Virus and Host Encoded microRNAs – A Major Role in Controling HIV Infection?
© The Author(s) 2005
Published: 8 December 2005
Background and methods
MicroRNAs (MIRs) are emerging as important regulators of gene expression through posttranscriptional control. We have developed powerful bioinformatic and biologic tools for detecting new MIRs in the whole human genome (Nature Genetics in press). These tools, were applied to the study of MIRs in several viral species including HIV.
Comparing infected and non-infected cells we have revealed differential expression of several host MIRs, as well as the increased expression of some predicted viral MIRs. Several of the upregulated host MIRs have binding sites on 3' UTRs of mRNAs that play a central role in HIV infection and its life cycle. Experiments are underway to determine the role of these MIRs in the regulation of the predicted target genes and thus their involvement in viral infection. Some of the virally encoded MIRs are associated with genes known to play a central role in viral replication and latncy, and are therefore under intense study.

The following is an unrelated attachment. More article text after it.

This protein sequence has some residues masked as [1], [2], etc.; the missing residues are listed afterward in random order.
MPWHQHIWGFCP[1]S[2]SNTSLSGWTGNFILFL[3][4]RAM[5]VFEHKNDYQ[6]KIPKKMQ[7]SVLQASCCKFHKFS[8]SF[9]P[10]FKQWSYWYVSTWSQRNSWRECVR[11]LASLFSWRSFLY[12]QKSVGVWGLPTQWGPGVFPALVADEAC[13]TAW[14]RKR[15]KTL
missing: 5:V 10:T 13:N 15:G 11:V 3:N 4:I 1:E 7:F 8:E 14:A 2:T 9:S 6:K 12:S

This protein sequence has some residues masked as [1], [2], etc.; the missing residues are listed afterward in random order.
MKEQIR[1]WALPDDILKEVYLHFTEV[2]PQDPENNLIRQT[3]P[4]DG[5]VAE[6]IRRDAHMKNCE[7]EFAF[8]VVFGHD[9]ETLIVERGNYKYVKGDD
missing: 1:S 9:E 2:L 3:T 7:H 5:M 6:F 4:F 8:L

1) HIV infection is associated with upregulation of several host MIRs and appearance of viral encoded MIRs. 2) At least some of the host and of the viral encoded MIRs may have a direct effect on viral replication and latency. 3) Control of MIR expression or its modulation offers a novel approach for therapy of HIV infection. 4) The changed expression of host MIRs with HIV infection, may also lend itself to new therapies affecting the host response and susceptibility to HIV infection.